Edward – I in turn am very impressed with your ability to ready between the lines. You are correct in my opinion that the matrix management effort in large companies is doomed to fail with very few exceptions. There basic premise and even the accounting concepts they run on are flawed for the new economy. I am also very gratified that you find my blog informative enough to read every day. Unfortunately I have been allocated only 2 hours a week to blog and that is far from sufficient time to write the quality of articles that I wish to communicate. Otherwise I would love to post every day. Thank you for your comment and support!

    • Sally says:

      Edward you have said it all when you stated that the post was “very intelligent” and “valuable”. I have come to realize that all Brian’s posts are valuable and he must be very intelligent to write the way he does. You have put well when you said that there were two branches in the hybrid structure; one that provides operational support for the organization itself and one the services work requests. It sounds like we are in the same business. We at least share the same perspective about this time of opportunity. I am ashamed to admit however, that I had not read Toffler’s books until I saw how much Brian referred to them. Now Future Shock sits on my night stand. -Sally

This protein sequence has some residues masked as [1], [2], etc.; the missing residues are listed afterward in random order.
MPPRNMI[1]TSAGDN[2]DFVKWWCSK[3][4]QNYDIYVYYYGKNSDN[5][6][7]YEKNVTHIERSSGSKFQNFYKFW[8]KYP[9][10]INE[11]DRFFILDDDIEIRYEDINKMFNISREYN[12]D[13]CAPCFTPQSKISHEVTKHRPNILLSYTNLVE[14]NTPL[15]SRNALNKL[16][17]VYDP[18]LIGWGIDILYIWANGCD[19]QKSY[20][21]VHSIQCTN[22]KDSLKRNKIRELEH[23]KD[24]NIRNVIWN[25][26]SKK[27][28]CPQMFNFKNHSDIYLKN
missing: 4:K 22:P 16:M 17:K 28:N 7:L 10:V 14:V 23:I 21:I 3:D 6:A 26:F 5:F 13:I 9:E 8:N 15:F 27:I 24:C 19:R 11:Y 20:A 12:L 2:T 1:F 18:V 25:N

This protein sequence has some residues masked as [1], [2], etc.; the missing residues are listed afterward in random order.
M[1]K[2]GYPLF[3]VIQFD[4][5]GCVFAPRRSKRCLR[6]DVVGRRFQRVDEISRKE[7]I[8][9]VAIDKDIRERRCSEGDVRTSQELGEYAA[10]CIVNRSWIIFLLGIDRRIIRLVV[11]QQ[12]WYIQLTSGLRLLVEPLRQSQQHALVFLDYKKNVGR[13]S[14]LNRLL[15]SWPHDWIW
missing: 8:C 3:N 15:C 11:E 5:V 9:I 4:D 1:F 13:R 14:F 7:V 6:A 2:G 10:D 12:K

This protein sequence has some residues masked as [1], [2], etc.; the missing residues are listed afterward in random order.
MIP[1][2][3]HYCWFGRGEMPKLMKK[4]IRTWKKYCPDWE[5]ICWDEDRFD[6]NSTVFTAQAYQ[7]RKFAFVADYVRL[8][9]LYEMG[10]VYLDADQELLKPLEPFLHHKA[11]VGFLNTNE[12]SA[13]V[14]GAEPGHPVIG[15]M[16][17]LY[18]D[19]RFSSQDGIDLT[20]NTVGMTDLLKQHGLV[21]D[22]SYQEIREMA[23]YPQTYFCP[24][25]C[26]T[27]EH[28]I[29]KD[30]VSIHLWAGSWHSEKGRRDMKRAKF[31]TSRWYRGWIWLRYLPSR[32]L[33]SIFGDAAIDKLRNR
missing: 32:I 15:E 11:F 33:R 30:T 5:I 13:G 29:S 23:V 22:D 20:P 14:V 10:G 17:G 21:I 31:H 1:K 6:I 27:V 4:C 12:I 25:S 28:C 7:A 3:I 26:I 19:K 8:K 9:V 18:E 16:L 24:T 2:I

• Perry Geice says:

      I agree with Edward, Brian, this is a gem of a whitepaper. I am surprised that you don’t charge for this information.

  10. Lee says:

    Excellent post and great blog in general! As the owner of a technology business I can say from experience that everything you have said in this blog is the plain unadulterated truth! I have set up something similar to what you are talking about here and in your other discussions of hybrid organization structures and it is working well. I very much like how you are handling the performance review situation that is a new twist and I am going to test implement it. I will let you know my results. There is very good high value content in your blog, I am just disappointed that you did not yet follow up on a number of posts you mentioned. PLEASE KEEP POSTING!!!!

    • Brian Lucas says:

      Lee – Congratulations on your success and I hope you continue to enjoy such! You are taking the right steps so I believe you will be if you are persistent. I will try to post more, but I am doing this on my own time and it is difficult to find the hours. Thank you for your support! -Brian

    • Krystalyn says:

      Never seen a better post!

  11. Lou says: